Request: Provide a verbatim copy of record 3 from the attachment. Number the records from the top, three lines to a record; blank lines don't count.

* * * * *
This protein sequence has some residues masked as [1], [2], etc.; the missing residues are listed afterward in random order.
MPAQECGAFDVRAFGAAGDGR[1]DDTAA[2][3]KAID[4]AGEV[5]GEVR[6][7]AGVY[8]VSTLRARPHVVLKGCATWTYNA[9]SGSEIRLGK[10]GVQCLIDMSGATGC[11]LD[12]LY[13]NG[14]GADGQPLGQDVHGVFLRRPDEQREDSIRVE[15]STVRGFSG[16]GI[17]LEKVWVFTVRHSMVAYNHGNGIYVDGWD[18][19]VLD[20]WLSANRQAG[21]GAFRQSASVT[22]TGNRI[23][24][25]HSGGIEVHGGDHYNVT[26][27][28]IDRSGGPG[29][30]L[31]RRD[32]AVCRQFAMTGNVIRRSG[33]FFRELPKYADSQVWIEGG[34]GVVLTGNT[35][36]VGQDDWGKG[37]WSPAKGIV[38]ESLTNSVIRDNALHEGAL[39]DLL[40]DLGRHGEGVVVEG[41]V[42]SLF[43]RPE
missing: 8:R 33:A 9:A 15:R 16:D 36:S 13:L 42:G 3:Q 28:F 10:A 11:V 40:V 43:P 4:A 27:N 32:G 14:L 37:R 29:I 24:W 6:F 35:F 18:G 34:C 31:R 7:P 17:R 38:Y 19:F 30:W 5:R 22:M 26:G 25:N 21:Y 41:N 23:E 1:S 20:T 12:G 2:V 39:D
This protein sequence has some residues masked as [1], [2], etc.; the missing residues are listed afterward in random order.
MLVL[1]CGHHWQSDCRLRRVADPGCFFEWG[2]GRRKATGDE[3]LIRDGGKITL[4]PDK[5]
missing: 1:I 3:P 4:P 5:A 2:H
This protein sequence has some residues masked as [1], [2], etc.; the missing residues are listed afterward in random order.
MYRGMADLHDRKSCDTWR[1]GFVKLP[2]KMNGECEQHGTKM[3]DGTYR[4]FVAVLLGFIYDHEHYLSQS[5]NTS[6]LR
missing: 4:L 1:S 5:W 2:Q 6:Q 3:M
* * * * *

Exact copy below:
This protein sequence has some residues masked as [1], [2], etc.; the missing residues are listed afterward in random order.
MYRGMADLHDRKSCDTWR[1]GFVKLP[2]KMNGECEQHGTKM[3]DGTYR[4]FVAVLLGFIYDHEHYLSQS[5]NTS[6]LR
missing: 4:L 1:S 5:W 2:Q 6:Q 3:M